Therefore, for the second time, the Friar acts impulsively and agrees to give Juliet this illegal potion. The Friar concocts this entire plan, which will take total perfection and cooperation on everyone's part to work effectively. The Friar has to make sure that Romeo is informed of the plan. However, the Friar puts too much trust in Friar John, who consequently fails to deliver the letter to Romeo. Inevitably, it is Friar Lawrence's' fault that Romeo is not informed and ends up confused about the recent happenings involving Juliet. Also, the blame of the succeeding events should be thrust upon the Friar too. The Friar played an extremely integral role in this part of Romeo and Juliet. Without his carelessness Romeo and Juliet could have been living happily ever after somewhere in Mantua. Instead of the concluding results of the events to come.
Finally, it is the Friars' fault that Romeo and Juliet are dead, which makes his role undoubtedly crucial in Romeo and Juliet. At the outset, the death's of Romeo and Juliet may not, and probably would not, have happened if it were not for the Friar. Romeo, who is not informed of the Friar's plan, kills himself when he thinks that Juliet is dead. Juliet arises and sees Romeo dead, and takes her own life. The Friar is overcome by guilt and realizes that he has "...a short date of breath." (V iii 229) Which could also be interpreted as his confession of his ties to the tragic and untimely deaths of Romeo and Juliet. If the Friar was not the reason for the two suicides he would have no reason for guilt. Innocent people do not act and feel guilty. In the end, the Friar recollects the past events and cannot avoid responsibility for these tragedies. This simple fact shows just how much of a key role the Friar plays in Romeo and Juliet.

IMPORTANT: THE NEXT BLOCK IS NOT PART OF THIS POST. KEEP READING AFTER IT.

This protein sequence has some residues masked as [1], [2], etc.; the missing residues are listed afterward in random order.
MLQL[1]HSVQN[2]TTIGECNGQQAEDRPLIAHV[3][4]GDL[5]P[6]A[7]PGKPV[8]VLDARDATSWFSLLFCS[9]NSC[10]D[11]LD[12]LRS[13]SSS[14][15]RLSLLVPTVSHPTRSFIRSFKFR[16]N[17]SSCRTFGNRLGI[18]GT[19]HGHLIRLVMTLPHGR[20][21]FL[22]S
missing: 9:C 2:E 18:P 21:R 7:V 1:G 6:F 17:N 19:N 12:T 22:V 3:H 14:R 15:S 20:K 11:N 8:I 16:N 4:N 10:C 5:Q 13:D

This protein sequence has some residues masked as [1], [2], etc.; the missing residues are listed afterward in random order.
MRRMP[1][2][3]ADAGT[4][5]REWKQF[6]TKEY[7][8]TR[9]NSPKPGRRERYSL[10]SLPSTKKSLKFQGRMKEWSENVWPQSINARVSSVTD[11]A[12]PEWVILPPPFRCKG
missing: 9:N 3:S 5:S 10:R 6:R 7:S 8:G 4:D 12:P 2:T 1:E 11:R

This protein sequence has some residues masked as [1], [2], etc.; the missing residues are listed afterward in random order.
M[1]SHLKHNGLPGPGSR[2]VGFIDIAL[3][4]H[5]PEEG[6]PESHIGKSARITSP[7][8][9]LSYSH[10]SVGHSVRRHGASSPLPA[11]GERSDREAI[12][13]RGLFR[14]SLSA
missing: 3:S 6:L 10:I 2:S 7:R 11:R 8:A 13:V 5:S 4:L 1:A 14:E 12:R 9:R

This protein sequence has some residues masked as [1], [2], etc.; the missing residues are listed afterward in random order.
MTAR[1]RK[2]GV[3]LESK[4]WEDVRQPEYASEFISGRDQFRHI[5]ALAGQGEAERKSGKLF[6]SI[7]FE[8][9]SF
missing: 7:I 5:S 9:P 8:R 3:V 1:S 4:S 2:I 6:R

Without the Friar many crucial and tragic events would not have happened in Romeo and Juliet. The marriage of Romeo and Juliet, which in turn led to Juliet needing to lie and escape another marriage, which finally led to the premature deaths of Romeo and also of Juliet. None of the preceding would have been possible if it were not for the Friar. The Friar married the two lovers, even though he knew it to be impossible. Likewise, the Friar helped Juliet fake her death and lie to her parents, and did not make a strong enough effort to reveal this plan to Romeo. In conclusion, a Friarless Romeo and Juliet would most likely have at least two lives spared. The lives of Romeo and Juliet. On the other hand, an argument can be made that the conclusion of the play may have been more tragic if Romeo and Juliet had of survived and lived depressed, but without a doubt, either way, the Friar would have been involved. Extract the Friar from the story of Romeo and Juliet, and one may find that there would not have even been a story. The Friar is an extremely important character.